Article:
It’s going to be a busy week chez Curessa (at the Curiosity? the Curectory?) – where we’re passing like ships in the night. Between a couple of rescheduled piano lessons, a church newcomers’ dinner, Wednesday night church, and swim lessons, we’ll be putting more miles on our snow tires than at our stove this week.
But even though I don’t have any dinner trials and tribulations to report, I don’t want to neglect to honor an important day in history today! According to the facebook page for PBS Food: “On this day in 1963, Julia Child’s The French Chef, a WGBH production, premiered on television. One of the first cooking shows, The French Chef introduced complex French recipes and techniques to American homes.” You can read more about Julia here, on the PBS page devoted to her. I have a batch of chocolate truffles chilling in the fridge, waiting to be rolled out in her honor – I’ll be sure to share the results here later.
I’ll confess that I haven’t watched very many Julia Child episodes, but I’ve loved the ones that I’ve seen. I will also confess that I had a slight FoodTV addiction as a newlywed more than ten years ago. Coming home from practicing domestic relations work in my first few years of practice out of law school, and knowing that my husband had an equally taxing job, we wanted something simple and soothing to fill our evenings. This was long before Thomas the Tank Engine or World’s Toughest Fixes occupied our screen, and we were free to watch whatever we want. That was when I fell in love with the calm presence of Sara Moulton, the nerdy awesomeness of Alton Brown, the clean and inviting kitchen of Giada deLaurentis, and of course our beloved Barefoot Contessa. I’ve even been known to take in a few Martha Stewart Living episodes every once in a while, if I’m feeling like a glutton for punishment. Julia Child was a trailblazer for all of these now-famous chefs, and she made food fun and entertaining on television.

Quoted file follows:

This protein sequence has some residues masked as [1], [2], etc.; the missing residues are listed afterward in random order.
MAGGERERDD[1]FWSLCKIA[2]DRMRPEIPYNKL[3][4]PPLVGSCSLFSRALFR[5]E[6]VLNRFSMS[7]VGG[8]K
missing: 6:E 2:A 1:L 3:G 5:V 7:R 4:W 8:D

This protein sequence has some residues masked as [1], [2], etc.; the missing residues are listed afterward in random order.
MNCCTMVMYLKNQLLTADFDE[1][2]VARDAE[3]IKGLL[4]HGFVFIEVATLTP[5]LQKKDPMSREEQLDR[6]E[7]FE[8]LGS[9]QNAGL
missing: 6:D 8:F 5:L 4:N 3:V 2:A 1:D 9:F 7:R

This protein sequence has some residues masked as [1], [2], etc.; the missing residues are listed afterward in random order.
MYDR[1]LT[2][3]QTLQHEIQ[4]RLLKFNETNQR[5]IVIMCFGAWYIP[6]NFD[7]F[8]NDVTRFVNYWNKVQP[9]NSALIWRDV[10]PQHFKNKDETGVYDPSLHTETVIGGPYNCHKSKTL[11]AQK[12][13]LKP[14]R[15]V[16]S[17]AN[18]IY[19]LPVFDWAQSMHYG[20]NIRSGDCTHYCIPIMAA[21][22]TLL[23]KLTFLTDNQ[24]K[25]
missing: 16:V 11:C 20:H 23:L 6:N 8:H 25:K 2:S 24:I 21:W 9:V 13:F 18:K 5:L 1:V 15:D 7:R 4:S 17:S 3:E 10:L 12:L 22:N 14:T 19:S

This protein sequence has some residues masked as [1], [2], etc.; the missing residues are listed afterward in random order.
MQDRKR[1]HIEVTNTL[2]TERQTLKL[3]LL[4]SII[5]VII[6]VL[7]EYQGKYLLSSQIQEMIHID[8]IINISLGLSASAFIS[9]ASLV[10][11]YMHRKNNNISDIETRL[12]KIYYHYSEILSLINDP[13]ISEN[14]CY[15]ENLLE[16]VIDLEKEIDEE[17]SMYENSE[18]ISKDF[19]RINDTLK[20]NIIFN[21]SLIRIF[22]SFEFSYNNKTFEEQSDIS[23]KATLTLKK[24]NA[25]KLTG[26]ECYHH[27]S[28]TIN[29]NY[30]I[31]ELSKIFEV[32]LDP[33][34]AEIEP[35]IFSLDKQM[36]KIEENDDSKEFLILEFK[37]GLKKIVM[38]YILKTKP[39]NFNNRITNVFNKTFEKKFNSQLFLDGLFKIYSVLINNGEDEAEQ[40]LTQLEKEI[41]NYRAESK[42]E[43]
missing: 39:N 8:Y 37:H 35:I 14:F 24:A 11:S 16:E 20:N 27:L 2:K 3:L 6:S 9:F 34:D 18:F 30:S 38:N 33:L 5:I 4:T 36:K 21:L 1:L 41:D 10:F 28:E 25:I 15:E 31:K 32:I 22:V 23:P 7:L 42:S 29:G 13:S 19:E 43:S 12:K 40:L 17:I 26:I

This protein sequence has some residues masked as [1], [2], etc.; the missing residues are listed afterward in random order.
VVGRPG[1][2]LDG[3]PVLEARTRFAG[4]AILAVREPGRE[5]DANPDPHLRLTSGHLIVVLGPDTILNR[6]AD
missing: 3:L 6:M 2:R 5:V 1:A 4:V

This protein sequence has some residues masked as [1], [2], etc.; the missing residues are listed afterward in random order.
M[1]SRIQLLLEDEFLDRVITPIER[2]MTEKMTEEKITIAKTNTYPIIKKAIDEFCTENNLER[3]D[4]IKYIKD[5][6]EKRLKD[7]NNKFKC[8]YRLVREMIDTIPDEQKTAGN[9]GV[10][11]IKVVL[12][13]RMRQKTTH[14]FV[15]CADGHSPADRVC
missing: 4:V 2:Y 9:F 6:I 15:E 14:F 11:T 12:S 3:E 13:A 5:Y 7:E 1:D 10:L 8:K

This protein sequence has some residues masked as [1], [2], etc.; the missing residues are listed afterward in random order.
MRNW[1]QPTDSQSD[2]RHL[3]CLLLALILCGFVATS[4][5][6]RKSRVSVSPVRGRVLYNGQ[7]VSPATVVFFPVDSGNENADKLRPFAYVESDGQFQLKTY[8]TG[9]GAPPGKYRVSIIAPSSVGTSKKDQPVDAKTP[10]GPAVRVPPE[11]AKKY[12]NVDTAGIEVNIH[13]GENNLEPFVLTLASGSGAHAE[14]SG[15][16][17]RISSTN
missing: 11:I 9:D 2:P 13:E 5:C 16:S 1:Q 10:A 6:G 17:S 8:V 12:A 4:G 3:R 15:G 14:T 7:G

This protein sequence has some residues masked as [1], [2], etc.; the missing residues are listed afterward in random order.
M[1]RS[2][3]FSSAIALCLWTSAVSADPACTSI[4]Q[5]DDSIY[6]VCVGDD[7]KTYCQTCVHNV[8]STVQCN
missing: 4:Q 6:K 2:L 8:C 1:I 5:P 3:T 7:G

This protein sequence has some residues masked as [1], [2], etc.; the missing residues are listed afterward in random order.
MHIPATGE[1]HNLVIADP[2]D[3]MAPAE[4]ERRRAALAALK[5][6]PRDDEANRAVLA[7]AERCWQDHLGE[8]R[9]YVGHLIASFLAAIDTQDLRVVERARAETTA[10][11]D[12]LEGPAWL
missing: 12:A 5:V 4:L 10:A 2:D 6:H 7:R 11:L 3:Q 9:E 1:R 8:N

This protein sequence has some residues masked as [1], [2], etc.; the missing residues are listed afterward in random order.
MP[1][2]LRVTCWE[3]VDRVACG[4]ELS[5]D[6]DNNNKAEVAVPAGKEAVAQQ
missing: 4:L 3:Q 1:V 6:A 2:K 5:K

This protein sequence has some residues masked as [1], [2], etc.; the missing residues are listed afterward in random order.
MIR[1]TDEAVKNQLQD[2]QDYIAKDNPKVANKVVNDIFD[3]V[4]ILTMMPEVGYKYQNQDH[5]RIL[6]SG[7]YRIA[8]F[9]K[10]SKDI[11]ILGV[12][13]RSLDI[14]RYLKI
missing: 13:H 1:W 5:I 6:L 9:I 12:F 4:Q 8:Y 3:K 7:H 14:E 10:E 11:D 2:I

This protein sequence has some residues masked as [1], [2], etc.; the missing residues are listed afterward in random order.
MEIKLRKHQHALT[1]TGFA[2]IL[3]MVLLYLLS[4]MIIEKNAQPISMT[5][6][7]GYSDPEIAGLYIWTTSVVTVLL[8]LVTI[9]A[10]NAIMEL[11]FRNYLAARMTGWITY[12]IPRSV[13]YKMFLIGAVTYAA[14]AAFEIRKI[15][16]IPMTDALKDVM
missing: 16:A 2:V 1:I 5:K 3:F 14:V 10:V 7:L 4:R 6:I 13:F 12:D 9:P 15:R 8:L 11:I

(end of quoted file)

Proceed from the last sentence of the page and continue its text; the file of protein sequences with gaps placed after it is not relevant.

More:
Now, we are cable-less. We went “off the grid” several years, kind of by accident, and we haven’t missed cable programming nearly as much as we thought we would. Imagine my delight in finding America’s Test Kitchen (another PBS favorite, produced by the same people behind Cook’s Illustrated magazine) on Amazon Prime (streaming video). I can watch their quirky repartee and precise technique whenever I want … or at least whenever I regain control of the television remote.
What’s your favorite form of food entertainment? Benihana theatrics? Hot dog eating contests? Diners, Drive-ins and Dives? The Iron Chef? Or something else entirely?